Yet all of these same organizations are continually pounding the Democrat party-line that Rove is a criminal mastermind gleefully outing a covert agent to get revenge in all of their newspaper and TV coverage.

And people eager to believe the worst eat it up without reservation or critical analysis.

"There is no liberal media bias..."

[Roll Eyes]

[ July 18, 2005, 04:32 PM: Message edited by: Daruma28 ]

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A. Alzabo
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quote:
"There is no liberal media bias..."

Eventually you'll understand this, Daruma. [Wink]
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Daruma28
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lol - well Alzabo, ONE of us is the proverbial Ostrich with his head in the sand. [Wink]
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Everard
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What you didn't do there, daruma, was provide any evidence that they are calling rove a criminal. Are they saying he's guilty of gross moral mis-judgement? are they saying he should be fired because bush said he'd fire anyone involved in the leak? are they concerned over national security? or are they claiming that rove broke the law? If its not the latter, you haven't shown diddly.
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A. Alzabo
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quote:
lol - well Alzabo, ONE of us is the proverbial Ostrich with his head in the sand.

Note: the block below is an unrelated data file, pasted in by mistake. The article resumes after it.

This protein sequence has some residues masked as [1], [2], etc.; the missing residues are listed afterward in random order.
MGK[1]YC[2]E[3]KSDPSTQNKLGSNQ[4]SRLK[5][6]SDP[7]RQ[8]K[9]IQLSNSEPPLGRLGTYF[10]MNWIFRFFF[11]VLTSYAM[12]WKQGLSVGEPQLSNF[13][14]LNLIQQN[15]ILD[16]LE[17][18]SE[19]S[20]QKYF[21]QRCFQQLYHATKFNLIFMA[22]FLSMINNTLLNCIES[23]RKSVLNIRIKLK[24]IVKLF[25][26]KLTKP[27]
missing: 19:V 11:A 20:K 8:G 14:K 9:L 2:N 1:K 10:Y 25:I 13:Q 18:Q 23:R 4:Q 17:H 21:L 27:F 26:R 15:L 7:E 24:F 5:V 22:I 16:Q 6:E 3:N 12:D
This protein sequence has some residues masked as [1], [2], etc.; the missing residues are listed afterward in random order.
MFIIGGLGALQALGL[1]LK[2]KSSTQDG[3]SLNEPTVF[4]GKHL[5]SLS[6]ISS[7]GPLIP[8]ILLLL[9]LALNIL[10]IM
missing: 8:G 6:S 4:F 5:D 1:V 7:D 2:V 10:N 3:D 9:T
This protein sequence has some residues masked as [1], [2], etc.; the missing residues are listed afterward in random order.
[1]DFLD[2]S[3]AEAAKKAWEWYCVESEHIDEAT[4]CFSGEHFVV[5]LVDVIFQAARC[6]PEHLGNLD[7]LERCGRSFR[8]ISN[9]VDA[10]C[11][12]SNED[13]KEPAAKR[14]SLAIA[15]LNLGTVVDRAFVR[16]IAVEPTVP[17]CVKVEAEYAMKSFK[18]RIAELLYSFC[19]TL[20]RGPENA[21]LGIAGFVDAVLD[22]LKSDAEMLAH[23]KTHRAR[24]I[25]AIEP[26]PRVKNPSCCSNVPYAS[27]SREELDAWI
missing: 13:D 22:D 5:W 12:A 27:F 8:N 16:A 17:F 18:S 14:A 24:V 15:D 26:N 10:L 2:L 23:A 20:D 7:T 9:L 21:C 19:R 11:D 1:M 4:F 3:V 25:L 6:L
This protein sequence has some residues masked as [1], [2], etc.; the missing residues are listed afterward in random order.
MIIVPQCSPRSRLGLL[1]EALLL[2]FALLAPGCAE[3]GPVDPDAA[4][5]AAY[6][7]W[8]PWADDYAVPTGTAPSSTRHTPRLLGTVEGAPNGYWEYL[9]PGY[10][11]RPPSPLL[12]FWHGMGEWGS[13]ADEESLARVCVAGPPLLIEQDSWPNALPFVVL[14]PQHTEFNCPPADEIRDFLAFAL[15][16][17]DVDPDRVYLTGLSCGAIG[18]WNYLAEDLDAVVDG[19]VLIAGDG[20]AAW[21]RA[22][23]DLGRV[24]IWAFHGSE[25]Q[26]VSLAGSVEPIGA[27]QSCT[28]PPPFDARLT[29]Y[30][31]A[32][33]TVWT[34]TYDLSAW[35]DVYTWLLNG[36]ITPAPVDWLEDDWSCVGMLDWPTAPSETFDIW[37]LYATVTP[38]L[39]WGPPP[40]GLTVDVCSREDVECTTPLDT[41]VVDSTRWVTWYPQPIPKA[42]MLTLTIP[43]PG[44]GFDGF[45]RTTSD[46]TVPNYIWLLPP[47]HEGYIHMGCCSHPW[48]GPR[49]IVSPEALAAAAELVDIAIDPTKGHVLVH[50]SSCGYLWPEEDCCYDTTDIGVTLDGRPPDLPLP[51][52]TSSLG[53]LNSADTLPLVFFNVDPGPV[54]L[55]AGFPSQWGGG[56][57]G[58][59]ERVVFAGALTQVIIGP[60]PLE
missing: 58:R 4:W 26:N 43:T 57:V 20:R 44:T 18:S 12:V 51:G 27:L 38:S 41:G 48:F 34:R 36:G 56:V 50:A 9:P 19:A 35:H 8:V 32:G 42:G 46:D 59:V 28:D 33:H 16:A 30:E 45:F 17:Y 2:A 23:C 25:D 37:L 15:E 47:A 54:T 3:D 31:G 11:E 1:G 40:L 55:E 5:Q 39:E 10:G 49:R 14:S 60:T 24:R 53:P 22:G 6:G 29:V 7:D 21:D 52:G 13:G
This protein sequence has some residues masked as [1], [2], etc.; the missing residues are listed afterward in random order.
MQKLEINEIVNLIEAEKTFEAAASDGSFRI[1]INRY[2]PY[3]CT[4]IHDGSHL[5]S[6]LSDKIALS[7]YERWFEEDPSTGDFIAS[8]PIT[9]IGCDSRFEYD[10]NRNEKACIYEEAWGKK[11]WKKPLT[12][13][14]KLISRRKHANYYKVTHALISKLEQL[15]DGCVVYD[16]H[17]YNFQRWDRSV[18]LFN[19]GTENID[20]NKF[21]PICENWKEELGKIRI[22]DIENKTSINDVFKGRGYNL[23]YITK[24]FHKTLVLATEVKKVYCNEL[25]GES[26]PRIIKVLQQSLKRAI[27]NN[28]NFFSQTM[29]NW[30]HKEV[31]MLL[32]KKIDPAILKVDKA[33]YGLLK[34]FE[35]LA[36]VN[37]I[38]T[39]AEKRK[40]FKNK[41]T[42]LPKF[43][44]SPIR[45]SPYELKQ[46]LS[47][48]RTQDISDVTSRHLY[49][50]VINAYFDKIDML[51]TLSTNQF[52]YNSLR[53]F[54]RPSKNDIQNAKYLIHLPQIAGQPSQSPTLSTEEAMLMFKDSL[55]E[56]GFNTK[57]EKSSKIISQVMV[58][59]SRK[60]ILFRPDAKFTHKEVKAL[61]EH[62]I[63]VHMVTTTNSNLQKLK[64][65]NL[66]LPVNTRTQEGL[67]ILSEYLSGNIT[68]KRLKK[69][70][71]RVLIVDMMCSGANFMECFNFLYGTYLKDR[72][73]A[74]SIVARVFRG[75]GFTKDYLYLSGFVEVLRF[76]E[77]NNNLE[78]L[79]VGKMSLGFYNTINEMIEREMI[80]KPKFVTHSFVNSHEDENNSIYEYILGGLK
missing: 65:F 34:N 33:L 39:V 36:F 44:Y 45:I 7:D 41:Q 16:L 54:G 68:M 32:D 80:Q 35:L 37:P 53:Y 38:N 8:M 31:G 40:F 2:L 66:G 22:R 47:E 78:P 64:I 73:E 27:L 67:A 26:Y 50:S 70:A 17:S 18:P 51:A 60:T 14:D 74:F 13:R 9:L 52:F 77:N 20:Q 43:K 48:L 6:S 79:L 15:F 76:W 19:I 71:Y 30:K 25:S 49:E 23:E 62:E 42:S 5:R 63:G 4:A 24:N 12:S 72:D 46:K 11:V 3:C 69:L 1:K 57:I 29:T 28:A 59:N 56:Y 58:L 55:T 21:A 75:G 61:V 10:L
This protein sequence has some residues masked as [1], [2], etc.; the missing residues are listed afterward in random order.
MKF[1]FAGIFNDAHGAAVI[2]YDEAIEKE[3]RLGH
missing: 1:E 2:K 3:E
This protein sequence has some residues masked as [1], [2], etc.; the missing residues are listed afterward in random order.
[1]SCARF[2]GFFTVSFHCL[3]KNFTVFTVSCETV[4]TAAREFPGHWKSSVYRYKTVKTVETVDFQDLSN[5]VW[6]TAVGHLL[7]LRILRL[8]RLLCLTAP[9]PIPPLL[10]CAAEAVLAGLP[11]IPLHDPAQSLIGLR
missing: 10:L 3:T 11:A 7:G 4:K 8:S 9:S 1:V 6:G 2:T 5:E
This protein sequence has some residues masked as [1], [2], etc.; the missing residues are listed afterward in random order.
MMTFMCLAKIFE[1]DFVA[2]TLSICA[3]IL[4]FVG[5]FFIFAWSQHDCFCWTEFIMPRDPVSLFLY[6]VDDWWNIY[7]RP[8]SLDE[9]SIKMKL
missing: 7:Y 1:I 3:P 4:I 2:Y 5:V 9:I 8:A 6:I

Oh Daruma, I only think your head is half in the sand. I know I can count on you to catch what you think are "liberal" instances of bad journalism. You just ignore any and all instances of "conservative" bad journalism.
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Daruma28
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Ev, what were Bush's EXACT and PRECISE words? I believe it was "convicted of a crime" not "involved in a leak."

The point is much of the MSM is reporting this by implying criminality of Rove. Much of the reporting is worded like this:

"..for Rove outting covert CIA operative Valerie Plame"

As in Rove is de facto guilty of the crime - yet the same news agencies that report like this are the same ones filing their brief saying there most likely is no crime that has been committed.

But feel free to stick to the semantics of your argument.

I'll believe in the objectivity of the MSM when they give half as much attention to "grave matters of national security" concerning cases of actual criminality - like Sandy Berger's theft and destruction of files.

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Daruma28
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quote:
Originally posted by A. Alzabo:
quote:
lol - well Alzabo, ONE of us is the proverbial Ostrich with his head in the sand.